Eating Local: Sutra

This past Saturday the whole Wallyhood family trooped over to Sutra (1605 N 45th St, 206-547-1348) for a special meal. Not special because we were eating out with a 4 month old (though we caution you not to underestimate the specialness of that), but special because it gave us another opportunity to see what great chefs can do with our honey.

As you may remember, we keep two hives of bees in our backyard here in Wallingford, and we recently gave some to Molly Moon’s, whose chief ice cream maker Nick Coffey mixed it into their Honey Lavender. Well, on our same trip to drop off a gallon at MM’s, we stopped across the street and dropped off a gallon at Sutra, and they’ve been using it ever since.

Sutra, if you haven’t been, is a Wallingford original and a delight. Run with a loving touch by Colin, Amber, Aaron and Jan (two of whom live conveniently in the house just behind the restaurant), it’s as much an experience as a meal.

With only a single seating (6:30 pm ) on Wednesday and Thursday, and two seatings (6:30 pm and 9:30 pm) Fridays and Saturdays, reservations are strongly recommended. They regularly fill up.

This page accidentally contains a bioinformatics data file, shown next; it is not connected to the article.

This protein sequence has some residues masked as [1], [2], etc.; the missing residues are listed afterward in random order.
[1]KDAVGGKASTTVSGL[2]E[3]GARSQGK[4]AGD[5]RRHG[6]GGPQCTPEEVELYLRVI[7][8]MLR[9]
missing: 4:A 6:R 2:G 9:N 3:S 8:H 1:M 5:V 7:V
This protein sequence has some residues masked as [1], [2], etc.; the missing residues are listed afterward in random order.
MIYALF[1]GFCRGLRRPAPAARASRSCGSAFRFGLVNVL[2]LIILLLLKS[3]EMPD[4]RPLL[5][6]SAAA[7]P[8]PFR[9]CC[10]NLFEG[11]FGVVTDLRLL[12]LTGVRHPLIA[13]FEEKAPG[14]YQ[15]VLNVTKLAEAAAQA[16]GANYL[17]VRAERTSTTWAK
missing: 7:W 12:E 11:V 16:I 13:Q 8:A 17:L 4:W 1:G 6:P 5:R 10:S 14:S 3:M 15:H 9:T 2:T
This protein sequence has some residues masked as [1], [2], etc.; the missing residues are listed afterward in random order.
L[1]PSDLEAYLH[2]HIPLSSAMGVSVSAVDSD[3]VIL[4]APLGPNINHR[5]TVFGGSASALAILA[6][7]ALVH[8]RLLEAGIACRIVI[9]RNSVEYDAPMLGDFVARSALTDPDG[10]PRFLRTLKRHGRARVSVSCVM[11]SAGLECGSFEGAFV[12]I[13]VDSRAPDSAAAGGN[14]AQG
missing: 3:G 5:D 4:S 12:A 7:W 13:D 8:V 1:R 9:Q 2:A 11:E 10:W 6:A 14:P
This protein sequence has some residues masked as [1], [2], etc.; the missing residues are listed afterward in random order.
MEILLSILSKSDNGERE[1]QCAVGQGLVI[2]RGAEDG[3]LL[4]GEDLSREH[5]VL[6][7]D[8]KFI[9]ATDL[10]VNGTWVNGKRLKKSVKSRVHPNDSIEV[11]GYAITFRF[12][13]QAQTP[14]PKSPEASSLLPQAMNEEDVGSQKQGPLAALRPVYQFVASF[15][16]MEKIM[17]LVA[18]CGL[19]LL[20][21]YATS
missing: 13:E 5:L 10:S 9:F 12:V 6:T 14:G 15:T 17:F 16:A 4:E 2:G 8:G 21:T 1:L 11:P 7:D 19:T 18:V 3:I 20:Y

Sutra MenuThe menu is prix-fixe: four courses, perhaps an option for the main, but usually the whole meal is set for you. All the food is “the good kind” of vegetarian: inventive, flavorful, filling and original, and there is a strong emphasis on locally sourced, sustainable and organic ingredients. The menu changes every week, depending on what’s in season, but, to give you a sense, our third course was: “Black Forbidden Rice Risotto Cakes with Spicy Jerusalem Artichoke Truffle Puree and Wild Foraged Nettle Tea Infused French Green Lentils, Grilled Watercress and Toasted Pecans”.

On this trip, though, our meal was spent in anticipation of the dessert: “Theo’s chocolate Avocado Torte with a Toasted Almond Fig Crust and a Raspberry Vanilla Bean Glaze”…sweetened with Hive Mind Honey. There’s really something transcendent about working for so long, tending our hives, extracting the honey, and then tasting it transformed into something so delicate, rich and smooth.

A word of warning for the woo-phobic: there’s a bit of it. The meal begins with a gong and something of an invocation, and the space is tight, so you may end up sharing your table. It’s part of the experience, though, to be savored with the rest of the meal. If you can’t take it, Dick’s Drive-In is gong-free and down the street.

In another delightful turn, the chef from Tom Douglas‘ restaurants (includes Dahlia Lounge) had come in the previous week and they had given him a taste of our 2007 and 2008 honeys. We got an e-mail from them last week, and now it looks like there’s another restaurant that will be serving it soon!

  1. eM said,

    “woo-phobic” made me laugh

    Sat, April 4 at 1:40 am
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